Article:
You know you’re in a rut when you run out of ideas and inspiration. I personally see a rut as a productivity vacuum. It might very well be a reason why you aren’t getting results. Even as you spend more time on your work, you can’t seem to get anything constructive done. While I’m normally productive, I get into occasional ruts (especially when I’ve been working back-to-back without rest). During those times, I can spend an entire day in front of the computer and get nothing done. It can be quite frustrating.

    Over time, I have tried and found several methods that are helpful to pull me out of a rut. If you experience ruts too, whether as a working professional, a writer, a blogger, a student or other work, you will find these useful. Here are 12 of my personal tips to get out of ruts:

    1. Work on the small tasks.

    When you are in a rut, tackle it by starting small. Clear away your smaller tasks which have been piling up. Reply to your emails, organize your documents, declutter your work space, and reply to private messages.

    Whenever I finish doing that, I generate a positive momentum which I bring forward to my work.

    2. Take a break from your work desk.

    Get yourself away from your desk and go take a walk. Go to the washroom, walk around the office, go out and get a snack.

    Your mind is too bogged down and needs some airing. Sometimes I get new ideas right after I walk away from my computer.

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    3. Upgrade yourself

    Take the down time to upgrade yourself. Go to a seminar. Read up on new materials (#7). Pick up a new language. Or any of the 42 ways here to improve yourself.

    The modern computer uses different typefaces because Steve Jobs dropped in on a calligraphy class back in college. How’s that for inspiration?

    4. Talk to a friend.

    Talk to someone and get your mind off work for a while.

    Talk about anything, from casual chatting to a deep conversation about something you really care about. You will be surprised at how the short encounter can be rejuvenating in its own way.

    5. Forget about trying to be perfect.

    If you are in a rut, the last thing you want to do is step on your own toes with perfectionist tendencies.

    Just start small. Do what you can, at your own pace. Let yourself make mistakes.

    Soon, a little trickle of inspiration will come. And then it’ll build up with more trickles. Before you know it, you have a whole stream of ideas.

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    6. Paint a vision to work towards.

    If you are continuously getting in a rut with your work, maybe there’s no vision inspiring you to move forward.

    Think about why you are doing this, and what you are doing it for. What is the end vision in mind?

    Make it as vivid as possible. Make sure it’s a vision that inspires you and use that to trigger you to action.

    7. Read a book (or blog).

    The things we read are like food to our brain. If you are out of ideas, it’s time to feed your brain with great materials.

    Here’s a list of 40 books you can start off with. Stock your browser with only the feeds of high quality blogs, such as Lifehack.org, DumbLittleMan, Seth Godin’s Blog, Tim Ferris’ Blog, Zen Habits or The Personal Excellence Blog.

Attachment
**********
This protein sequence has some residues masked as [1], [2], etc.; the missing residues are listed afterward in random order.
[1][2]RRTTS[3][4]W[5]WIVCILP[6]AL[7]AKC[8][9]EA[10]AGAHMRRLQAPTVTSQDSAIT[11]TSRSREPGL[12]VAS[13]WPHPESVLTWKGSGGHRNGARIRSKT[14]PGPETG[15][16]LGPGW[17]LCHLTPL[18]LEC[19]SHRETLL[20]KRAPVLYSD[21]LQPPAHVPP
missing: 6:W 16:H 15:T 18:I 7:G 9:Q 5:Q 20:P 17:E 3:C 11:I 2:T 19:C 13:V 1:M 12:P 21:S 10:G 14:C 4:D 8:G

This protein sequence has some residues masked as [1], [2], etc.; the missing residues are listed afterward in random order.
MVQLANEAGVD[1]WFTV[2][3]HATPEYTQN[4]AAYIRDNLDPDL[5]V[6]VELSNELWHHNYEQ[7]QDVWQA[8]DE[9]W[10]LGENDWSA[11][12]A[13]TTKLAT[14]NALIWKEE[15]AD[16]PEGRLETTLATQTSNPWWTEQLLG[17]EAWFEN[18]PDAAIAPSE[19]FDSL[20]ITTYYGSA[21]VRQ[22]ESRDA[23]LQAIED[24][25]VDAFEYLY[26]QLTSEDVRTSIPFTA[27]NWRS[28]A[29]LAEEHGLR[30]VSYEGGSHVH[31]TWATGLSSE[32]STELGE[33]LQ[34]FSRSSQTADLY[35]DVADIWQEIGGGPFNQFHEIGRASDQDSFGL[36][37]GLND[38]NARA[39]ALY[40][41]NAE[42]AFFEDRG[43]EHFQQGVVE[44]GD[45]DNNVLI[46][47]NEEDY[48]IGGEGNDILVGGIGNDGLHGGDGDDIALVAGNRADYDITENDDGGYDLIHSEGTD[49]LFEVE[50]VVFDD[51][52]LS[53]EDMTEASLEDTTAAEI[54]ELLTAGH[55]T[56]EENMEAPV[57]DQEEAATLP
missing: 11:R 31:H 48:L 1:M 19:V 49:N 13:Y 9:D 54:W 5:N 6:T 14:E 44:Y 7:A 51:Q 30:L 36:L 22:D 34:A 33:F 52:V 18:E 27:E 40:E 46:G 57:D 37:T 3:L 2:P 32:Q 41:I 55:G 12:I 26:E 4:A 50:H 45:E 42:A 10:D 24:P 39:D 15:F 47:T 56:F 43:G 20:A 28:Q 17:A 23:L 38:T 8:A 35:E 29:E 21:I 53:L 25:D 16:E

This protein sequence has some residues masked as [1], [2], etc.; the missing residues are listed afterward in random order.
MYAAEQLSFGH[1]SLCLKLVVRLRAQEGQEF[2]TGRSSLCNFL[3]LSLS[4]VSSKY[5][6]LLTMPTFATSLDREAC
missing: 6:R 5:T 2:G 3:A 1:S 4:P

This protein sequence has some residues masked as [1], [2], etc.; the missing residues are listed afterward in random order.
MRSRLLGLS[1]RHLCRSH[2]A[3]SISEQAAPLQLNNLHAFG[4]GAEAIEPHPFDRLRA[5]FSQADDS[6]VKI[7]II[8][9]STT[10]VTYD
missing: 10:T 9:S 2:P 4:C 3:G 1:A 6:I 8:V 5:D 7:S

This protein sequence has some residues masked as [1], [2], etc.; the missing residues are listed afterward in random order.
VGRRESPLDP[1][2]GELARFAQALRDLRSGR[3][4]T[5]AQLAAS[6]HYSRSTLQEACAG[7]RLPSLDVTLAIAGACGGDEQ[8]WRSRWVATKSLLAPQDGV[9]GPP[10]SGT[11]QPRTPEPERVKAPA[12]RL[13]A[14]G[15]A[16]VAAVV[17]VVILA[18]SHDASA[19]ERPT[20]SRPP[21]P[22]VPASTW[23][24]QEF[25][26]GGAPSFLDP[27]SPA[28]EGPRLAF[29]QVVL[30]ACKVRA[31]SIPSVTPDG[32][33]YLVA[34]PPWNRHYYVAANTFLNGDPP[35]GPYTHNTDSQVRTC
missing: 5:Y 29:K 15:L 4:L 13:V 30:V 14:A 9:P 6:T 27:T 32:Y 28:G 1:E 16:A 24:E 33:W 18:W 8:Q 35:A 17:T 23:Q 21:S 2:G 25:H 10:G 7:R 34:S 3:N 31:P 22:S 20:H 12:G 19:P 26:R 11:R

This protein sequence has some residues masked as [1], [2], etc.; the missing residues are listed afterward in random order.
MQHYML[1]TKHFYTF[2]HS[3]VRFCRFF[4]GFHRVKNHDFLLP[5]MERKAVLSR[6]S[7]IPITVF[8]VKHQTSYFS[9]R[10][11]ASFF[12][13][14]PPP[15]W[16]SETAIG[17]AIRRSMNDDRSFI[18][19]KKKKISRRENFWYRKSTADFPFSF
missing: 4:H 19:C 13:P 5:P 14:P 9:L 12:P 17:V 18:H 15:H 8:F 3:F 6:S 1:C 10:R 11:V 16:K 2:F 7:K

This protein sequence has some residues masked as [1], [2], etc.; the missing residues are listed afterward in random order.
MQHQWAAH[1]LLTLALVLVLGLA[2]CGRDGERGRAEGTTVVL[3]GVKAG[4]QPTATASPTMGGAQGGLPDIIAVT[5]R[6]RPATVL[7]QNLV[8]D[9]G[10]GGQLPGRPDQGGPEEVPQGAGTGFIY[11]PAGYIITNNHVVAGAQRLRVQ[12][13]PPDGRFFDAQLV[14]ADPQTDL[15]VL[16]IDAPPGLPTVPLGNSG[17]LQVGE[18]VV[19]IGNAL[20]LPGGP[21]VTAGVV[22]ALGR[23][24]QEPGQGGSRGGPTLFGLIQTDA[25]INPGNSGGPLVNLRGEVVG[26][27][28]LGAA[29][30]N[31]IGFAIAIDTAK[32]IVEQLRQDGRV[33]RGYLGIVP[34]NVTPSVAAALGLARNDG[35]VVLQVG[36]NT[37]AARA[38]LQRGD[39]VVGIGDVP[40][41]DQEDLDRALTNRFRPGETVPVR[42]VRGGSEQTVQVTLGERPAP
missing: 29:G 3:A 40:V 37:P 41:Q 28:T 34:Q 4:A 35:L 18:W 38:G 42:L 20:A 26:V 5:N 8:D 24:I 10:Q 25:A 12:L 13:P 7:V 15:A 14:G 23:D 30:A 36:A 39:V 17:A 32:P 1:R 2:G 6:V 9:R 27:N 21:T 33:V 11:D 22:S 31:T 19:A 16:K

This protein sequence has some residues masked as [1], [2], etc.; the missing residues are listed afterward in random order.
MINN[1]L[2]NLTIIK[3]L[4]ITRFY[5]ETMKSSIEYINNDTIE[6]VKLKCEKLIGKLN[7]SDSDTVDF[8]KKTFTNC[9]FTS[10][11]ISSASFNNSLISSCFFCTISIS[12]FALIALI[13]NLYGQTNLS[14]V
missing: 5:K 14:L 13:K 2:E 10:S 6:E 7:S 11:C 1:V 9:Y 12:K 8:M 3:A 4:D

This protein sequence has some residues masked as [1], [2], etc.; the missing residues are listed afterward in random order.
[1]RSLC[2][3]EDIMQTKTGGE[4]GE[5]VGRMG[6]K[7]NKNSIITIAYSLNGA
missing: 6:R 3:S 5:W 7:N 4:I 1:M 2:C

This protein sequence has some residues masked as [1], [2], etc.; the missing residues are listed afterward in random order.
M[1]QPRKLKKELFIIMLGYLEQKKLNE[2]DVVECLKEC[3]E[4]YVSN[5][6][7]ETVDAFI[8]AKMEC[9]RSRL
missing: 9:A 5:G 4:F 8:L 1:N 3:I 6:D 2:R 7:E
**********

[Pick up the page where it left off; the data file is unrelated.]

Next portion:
Check out the best selling books; those are generally packed with great wisdom.

    8. Have a quick nap.

    If you are at home, take a quick nap for about 20-30 minutes. This clears up your mind and gives you a quick boost. Nothing quite like starting off on a fresh start after catching up on sleep.

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    9. Remember why you are doing this.

    Sometimes we lose sight of why we do what we do, and after a while we become jaded. A quick refresher on why you even started on this project will help.

    What were you thinking when you thought of doing this? Retrace your thoughts back to that moment. Recall why you are doing this. Then reconnect with your muse.

    10. Find some competition.

    Nothing quite like healthy competition to spur us forward. If you are out of ideas, then check up on what people are doing in your space.

    Colleagues at work, competitors in the industry, competitors’ products and websites, networking conventions.. you get the drill.

    11. Go exercise.

    Since you are not making headway at work, might as well spend the time shaping yourself up.

    Sometimes we work so much that we neglect our health and fitness. Go jog, swim, cycle, whichever exercise you prefer.

    As you improve your physical health, your mental health will improve, too. The different facets of ourselves are all interlinked.

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    Here’re 15 Tips to Restart the Exercise Habit (and How to Keep It).

    12. Take a good break.

    Ruts are usually signs that you have been working too long and too hard. It’s time to get a break.

    Beyond the quick tips above, arrange for a 1-day or 2-days of break from your work. Don’t check your (work) emails or do anything work-related. Relax and do your favorite activities. You will return to your work recharged and ready to start.

    Contrary to popular belief, the world will not end from taking a break from your work. In fact, you will be much more ready to make an impact after proper rest. My best ideas and inspiration always hit me whenever I’m away from my work.

    Take a look at this to learn the importance of rest: The Importance of Scheduling Downtime

    More Resources About Getting out of a Rut

    Featured photo credit: Joshua Earle via unsplash.com